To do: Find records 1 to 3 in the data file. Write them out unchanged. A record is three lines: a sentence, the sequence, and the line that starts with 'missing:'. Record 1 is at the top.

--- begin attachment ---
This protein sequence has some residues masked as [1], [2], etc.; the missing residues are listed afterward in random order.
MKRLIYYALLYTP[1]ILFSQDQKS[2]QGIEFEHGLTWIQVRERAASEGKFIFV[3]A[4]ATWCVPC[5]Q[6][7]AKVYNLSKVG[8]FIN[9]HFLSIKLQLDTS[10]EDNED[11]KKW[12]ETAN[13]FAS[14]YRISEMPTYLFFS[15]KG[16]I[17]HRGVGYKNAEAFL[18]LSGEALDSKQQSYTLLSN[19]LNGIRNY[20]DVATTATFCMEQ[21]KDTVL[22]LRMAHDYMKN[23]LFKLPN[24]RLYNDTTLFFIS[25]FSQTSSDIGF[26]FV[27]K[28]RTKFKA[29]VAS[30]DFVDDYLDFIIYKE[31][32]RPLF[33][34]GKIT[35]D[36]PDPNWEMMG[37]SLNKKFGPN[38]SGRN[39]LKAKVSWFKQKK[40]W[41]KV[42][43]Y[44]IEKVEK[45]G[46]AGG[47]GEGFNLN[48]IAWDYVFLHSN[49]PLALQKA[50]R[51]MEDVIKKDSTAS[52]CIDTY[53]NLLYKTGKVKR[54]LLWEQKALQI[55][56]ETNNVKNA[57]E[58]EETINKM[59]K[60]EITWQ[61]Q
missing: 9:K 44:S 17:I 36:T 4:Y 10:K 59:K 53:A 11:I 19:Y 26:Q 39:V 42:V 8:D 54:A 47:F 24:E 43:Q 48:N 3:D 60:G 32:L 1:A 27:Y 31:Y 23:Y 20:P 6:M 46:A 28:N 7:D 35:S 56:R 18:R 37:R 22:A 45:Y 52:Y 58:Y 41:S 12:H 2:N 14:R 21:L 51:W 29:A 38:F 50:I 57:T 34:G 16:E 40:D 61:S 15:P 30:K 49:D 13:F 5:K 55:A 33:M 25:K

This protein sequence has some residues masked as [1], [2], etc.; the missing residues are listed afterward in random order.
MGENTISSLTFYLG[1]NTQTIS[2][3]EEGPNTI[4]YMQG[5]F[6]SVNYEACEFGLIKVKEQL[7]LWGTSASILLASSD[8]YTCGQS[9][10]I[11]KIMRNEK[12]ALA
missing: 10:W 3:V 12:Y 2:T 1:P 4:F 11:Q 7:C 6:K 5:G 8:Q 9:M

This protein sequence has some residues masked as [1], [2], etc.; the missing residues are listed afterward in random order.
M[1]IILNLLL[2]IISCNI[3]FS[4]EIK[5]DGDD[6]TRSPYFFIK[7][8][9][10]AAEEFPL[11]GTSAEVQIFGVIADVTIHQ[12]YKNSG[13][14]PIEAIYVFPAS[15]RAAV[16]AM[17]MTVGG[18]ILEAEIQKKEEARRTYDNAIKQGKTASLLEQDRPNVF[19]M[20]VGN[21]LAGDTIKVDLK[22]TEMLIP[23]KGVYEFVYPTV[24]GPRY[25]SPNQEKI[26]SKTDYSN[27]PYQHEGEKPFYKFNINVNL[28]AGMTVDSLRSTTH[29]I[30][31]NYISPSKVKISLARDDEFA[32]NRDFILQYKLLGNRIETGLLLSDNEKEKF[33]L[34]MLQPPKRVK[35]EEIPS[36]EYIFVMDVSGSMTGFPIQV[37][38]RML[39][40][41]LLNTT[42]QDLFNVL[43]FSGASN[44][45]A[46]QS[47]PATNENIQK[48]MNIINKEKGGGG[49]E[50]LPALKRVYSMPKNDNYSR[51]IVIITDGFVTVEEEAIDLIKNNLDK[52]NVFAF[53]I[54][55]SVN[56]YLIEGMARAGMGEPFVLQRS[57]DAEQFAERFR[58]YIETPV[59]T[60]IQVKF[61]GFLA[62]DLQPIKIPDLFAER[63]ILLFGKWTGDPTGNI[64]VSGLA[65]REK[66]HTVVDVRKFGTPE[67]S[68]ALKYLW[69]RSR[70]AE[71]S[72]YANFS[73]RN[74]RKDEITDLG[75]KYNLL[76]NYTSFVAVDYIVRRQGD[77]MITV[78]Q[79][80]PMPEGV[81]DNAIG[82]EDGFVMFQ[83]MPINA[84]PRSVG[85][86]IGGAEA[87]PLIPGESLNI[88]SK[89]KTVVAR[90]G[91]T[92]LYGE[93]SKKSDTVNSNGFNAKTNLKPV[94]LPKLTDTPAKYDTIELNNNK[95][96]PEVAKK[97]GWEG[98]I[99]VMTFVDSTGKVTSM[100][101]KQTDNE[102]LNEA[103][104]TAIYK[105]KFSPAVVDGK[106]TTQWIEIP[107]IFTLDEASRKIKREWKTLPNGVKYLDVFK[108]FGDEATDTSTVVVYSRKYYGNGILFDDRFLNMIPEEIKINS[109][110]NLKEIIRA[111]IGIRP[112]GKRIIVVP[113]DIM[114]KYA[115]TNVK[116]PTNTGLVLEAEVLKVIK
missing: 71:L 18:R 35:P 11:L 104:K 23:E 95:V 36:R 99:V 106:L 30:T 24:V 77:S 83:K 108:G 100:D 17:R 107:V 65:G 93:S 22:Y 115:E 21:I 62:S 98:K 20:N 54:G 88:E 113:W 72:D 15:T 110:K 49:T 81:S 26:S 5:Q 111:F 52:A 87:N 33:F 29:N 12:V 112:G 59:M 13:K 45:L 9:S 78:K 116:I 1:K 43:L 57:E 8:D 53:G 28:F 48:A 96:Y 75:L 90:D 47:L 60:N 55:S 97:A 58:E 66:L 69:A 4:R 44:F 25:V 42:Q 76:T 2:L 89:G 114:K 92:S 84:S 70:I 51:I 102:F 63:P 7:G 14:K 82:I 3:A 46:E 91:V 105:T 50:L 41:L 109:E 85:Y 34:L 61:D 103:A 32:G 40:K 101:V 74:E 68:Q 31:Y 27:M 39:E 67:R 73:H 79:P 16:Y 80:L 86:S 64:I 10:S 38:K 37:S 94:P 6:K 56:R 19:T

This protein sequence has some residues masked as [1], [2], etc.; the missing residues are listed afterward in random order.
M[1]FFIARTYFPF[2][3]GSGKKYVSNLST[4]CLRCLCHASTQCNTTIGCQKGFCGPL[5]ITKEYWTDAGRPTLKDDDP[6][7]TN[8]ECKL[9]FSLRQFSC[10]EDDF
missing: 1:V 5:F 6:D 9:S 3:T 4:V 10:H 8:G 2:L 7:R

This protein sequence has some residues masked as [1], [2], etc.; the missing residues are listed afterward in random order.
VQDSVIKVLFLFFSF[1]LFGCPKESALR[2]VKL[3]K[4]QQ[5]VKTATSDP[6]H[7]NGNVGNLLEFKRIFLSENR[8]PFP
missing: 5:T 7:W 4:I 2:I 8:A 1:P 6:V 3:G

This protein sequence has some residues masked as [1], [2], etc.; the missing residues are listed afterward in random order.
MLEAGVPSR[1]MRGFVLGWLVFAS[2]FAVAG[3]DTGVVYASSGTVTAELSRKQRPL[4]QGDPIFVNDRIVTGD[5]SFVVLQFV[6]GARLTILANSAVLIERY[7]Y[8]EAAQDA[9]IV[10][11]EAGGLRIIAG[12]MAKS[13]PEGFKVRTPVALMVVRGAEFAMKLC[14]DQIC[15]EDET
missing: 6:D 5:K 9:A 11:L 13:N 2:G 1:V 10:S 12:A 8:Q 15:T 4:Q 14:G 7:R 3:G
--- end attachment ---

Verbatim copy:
This protein sequence has some residues masked as [1], [2], etc.; the missing residues are listed afterward in random order.
MKRLIYYALLYTP[1]ILFSQDQKS[2]QGIEFEHGLTWIQVRERAASEGKFIFV[3]A[4]ATWCVPC[5]Q[6][7]AKVYNLSKVG[8]FIN[9]HFLSIKLQLDTS[10]EDNED[11]KKW[12]ETAN[13]FAS[14]YRISEMPTYLFFS[15]KG[16]I[17]HRGVGYKNAEAFL[18]LSGEALDSKQQSYTLLSN[19]LNGIRNY[20]DVATTATFCMEQ[21]KDTVL[22]LRMAHDYMKN[23]LFKLPN[24]RLYNDTTLFFIS[25]FSQTSSDIGF[26]FV[27]K[28]RTKFKA[29]VAS[30]DFVDDYLDFIIYKE[31][32]RPLF[33][34]GKIT[35]D[36]PDPNWEMMG[37]SLNKKFGPN[38]SGRN[39]LKAKVSWFKQKK[40]W[41]KV[42][43]Y[44]IEKVEK[45]G[46]AGG[47]GEGFNLN[48]IAWDYVFLHSN[49]PLALQKA[50]R[51]MEDVIKKDSTAS[52]CIDTY[53]NLLYKTGKVKR[54]LLWEQKALQI[55][56]ETNNVKNA[57]E[58]EETINKM[59]K[60]EITWQ[61]Q
missing: 9:K 44:S 17:I 36:T 4:Y 10:K 59:K 53:A 11:I 19:Y 26:Q 39:V 42:V 8:D 54:A 47:F 24:E 43:Q 48:N 3:D 60:G 32:L 1:A 27:Y 31:Y 23:Y 20:P 6:M 46:A 28:N 7:D 35:S 56:R 18:R 37:R 22:A 45:Y 52:Y 58:Y 41:S 12:H 2:N 14:R 21:L 51:W 29:A 38:F 50:I 57:T 34:G 16:E 40:D 61:S 15:P 30:K 49:D 13:F 5:K 55:A 33:M 25:K

This protein sequence has some residues masked as [1], [2], etc.; the missing residues are listed afterward in random order.
MGENTISSLTFYLG[1]NTQTIS[2][3]EEGPNTI[4]YMQG[5]F[6]SVNYEACEFGLIKVKEQL[7]LWGTSASILLASSD[8]YTCGQS[9][10]I[11]KIMRNEK[12]ALA
missing: 10:W 3:V 12:Y 2:T 1:P 4:F 11:Q 7:C 6:K 5:G 8:Q 9:M

This protein sequence has some residues masked as [1], [2], etc.; the missing residues are listed afterward in random order.
M[1]IILNLLL[2]IISCNI[3]FS[4]EIK[5]DGDD[6]TRSPYFFIK[7][8][9][10]AAEEFPL[11]GTSAEVQIFGVIADVTIHQ[12]YKNSG[13][14]PIEAIYVFPAS[15]RAAV[16]AM[17]MTVGG[18]ILEAEIQKKEEARRTYDNAIKQGKTASLLEQDRPNVF[19]M[20]VGN[21]LAGDTIKVDLK[22]TEMLIP[23]KGVYEFVYPTV[24]GPRY[25]SPNQEKI[26]SKTDYSN[27]PYQHEGEKPFYKFNINVNL[28]AGMTVDSLRSTTH[29]I[30][31]NYISPSKVKISLARDDEFA[32]NRDFILQYKLLGNRIETGLLLSDNEKEKF[33]L[34]MLQPPKRVK[35]EEIPS[36]EYIFVMDVSGSMTGFPIQV[37][38]RML[39][40][41]LLNTT[42]QDLFNVL[43]FSGASN[44][45]A[46]QS[47]PATNENIQK[48]MNIINKEKGGGG[49]E[50]LPALKRVYSMPKNDNYSR[51]IVIITDGFVTVEEEAIDLIKNNLDK[52]NVFAF[53]I[54][55]SVN[56]YLIEGMARAGMGEPFVLQRS[57]DAEQFAERFR[58]YIETPV[59]T[60]IQVKF[61]GFLA[62]DLQPIKIPDLFAER[63]ILLFGKWTGDPTGNI[64]VSGLA[65]REK[66]HTVVDVRKFGTPE[67]S[68]ALKYLW[69]RSR[70]AE[71]S[72]YANFS[73]RN[74]RKDEITDLG[75]KYNLL[76]NYTSFVAVDYIVRRQGD[77]MITV[78]Q[79][80]PMPEGV[81]DNAIG[82]EDGFVMFQ[83]MPINA[84]PRSVG[85][86]IGGAEA[87]PLIPGESLNI[88]SK[89]KTVVAR[90]G[91]T[92]LYGE[93]SKKSDTVNSNGFNAKTNLKPV[94]LPKLTDTPAKYDTIELNNNK[95][96]PEVAKK[97]GWEG[98]I[99]VMTFVDSTGKVTSM[100][101]KQTDNE[102]LNEA[103][104]TAIYK[105]KFSPAVVDGK[106]TTQWIEIP[107]IFTLDEASRKIKREWKTLPNGVKYLDVFK[108]FGDEATDTSTVVVYSRKYYGNGILFDDRFLNMIPEEIKINS[109][110]NLKEIIRA[111]IGIRP[112]GKRIIVVP[113]DIM[114]KYA[115]TNVK[116]PTNTGLVLEAEVLKVIK
missing: 71:L 18:R 35:P 11:L 104:K 23:E 95:V 36:R 99:V 106:L 30:T 24:V 77:S 83:K 108:G 100:D 17:R 107:V 65:G 93:S 22:Y 115:E 21:I 62:S 98:K 20:N 54:G 88:E 113:W 72:D 15:T 110:K 49:T 81:S 26:S 5:Q 111:F 52:A 87:N 33:F 29:N 12:V 112:G 59:M 13:K 45:L 9:S 78:K 116:I 1:K 43:L 57:E 8:D 53:G 28:F 48:A 96:Y 75:L 90:D 47:L 60:N 55:S 97:A 58:E 66:L 69:A 4:R 44:F 25:V 42:Q 76:T 2:L 89:G 114:K 92:S 84:S 70:I 51:I 102:F 63:P 7:G 14:K 82:I 3:A 46:E 91:V 105:T 50:L 41:L 109:E 85:Y 34:L 61:D 103:A 32:G 40:K 101:V 74:E 68:Q 31:Y 27:M 39:E 67:R 73:H 79:P 16:Y 80:L 86:S 64:I 10:S 38:K 37:S 94:P 6:K 56:R 19:T